Friday, March 31, 2017

The Seven Day A Year Bug

I’ll cut straight to the chase: when you use d.setMonth(m - 1) in JavaScript, always set the optional second parameter.

What’s that, you didn’t know there was one? Neither did I until earlier today. It allows you to set the date. Cute, I thought at the time, minor time-saver, but hardly worth complicating an API for.

Ooh, how wrong I was. Let me take you back to when it happened. Friday, March 31st….

After a long coding session, I did a check-in. And then ran all unit tests. That is strange, three failing, but in code I hadn’t touched all day. I peer at the code, but it looks correct - it was to do with dates, specifically months, and I was correctly subtracting 1.

Aside: JavaScript dates inherit C’s approach of counting months from 0. In the first draft of this blog post I used a more judgemental phrase than “approach”. But to be fair, it was a 1970s design decision, and the world was different back then. Google “1970s men fashion”.

So, back to the test failures. I start using “git checkout xxxx” to go back to earlier versions, to see exactly when it broke. Running all tests every time. I know something fishy is going on, by the time I’ve gone back 10 days and the tests still fail. I am fairly sure I ran all tests yesterday, and I am certain it hasn’t been 10 days.

Timezones?! Unlikely, but we did put the clocks back last weekend. But a quick test refutes that. (TZ=XXX mocha . will run your unit tests in timezone XXX.)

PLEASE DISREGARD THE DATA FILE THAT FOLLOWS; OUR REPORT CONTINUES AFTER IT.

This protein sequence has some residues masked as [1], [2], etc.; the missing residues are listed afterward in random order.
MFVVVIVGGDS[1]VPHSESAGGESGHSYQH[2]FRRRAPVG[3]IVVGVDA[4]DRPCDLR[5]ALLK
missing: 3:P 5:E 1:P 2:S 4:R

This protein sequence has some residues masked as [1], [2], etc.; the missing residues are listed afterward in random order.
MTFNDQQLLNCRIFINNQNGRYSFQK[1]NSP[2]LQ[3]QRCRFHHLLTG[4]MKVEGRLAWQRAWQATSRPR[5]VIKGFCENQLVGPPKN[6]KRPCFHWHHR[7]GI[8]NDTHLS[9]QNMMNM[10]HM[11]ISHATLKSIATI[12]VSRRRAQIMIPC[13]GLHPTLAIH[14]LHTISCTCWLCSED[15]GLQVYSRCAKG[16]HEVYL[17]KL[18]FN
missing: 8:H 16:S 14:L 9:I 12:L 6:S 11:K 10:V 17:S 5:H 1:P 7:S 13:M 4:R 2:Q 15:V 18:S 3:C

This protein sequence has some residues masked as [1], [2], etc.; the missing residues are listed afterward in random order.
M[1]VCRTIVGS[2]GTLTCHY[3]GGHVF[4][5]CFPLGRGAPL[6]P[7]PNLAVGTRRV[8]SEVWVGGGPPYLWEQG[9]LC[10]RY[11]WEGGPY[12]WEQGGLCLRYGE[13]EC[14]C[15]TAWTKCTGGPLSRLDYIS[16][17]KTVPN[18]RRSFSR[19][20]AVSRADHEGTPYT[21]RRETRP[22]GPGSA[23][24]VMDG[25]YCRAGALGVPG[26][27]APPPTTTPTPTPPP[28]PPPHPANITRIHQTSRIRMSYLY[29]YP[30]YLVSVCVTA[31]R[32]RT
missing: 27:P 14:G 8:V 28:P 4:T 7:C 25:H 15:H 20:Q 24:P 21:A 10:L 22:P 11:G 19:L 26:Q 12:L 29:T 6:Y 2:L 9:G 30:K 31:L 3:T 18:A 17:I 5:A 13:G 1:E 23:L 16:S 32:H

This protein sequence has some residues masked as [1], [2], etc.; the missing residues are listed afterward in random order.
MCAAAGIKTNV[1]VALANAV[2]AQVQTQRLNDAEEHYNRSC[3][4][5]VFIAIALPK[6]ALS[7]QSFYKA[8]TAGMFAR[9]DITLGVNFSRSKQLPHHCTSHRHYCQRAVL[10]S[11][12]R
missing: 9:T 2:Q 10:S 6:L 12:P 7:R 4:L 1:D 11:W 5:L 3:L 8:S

So, out of ideas, I litter the failing code with console.log lines, to find out what is going on.

Here is what is happening. I initialize a Date object to the current date (to set the current year), then call setMonth(). I don’t use the day, so don’t explicitly set it. I was calling setMonth(8), expecting to see “September”, but the unit test was being given “October”. Where it gets interesting is that the default date today is March 31st. In other words, when I set month to September the date object becomes “September 31st”, which isn’t allowed. So it automatically changes it to October 1st.

You hopefully see where the title of this piece comes from now? If I was setting a date in February I would have discovered the bug two days earlier, and if my unit test had chose October instead of September, the bug would never have been detected. If I’d thought, “ah, I’ll run them Monday”, the bug would not have been discovered until someone used the code in production on May 31st. I’d have processed their bug report on June 1st and told them, “can’t reproduce it”. And they’d have gone, “Oh, you’re right, neither can I now.”

To conclude with a happy ending, I changed all occurrences of d.setMonth(m - 1) into d.setMonth(m-1, 1), and the test failures all went away. I also changed all occurrences of d.setMonth(m-1);d.setDate(v) (where v is the day of the month) into: d.setMonth(m-1, v) not because it is shorter and I can impress people with my knowledge of JavaScript API calls, but because two separate calls was a bug that I simply didn’t have a unit test for.

But writing that unit test can wait until Monday.

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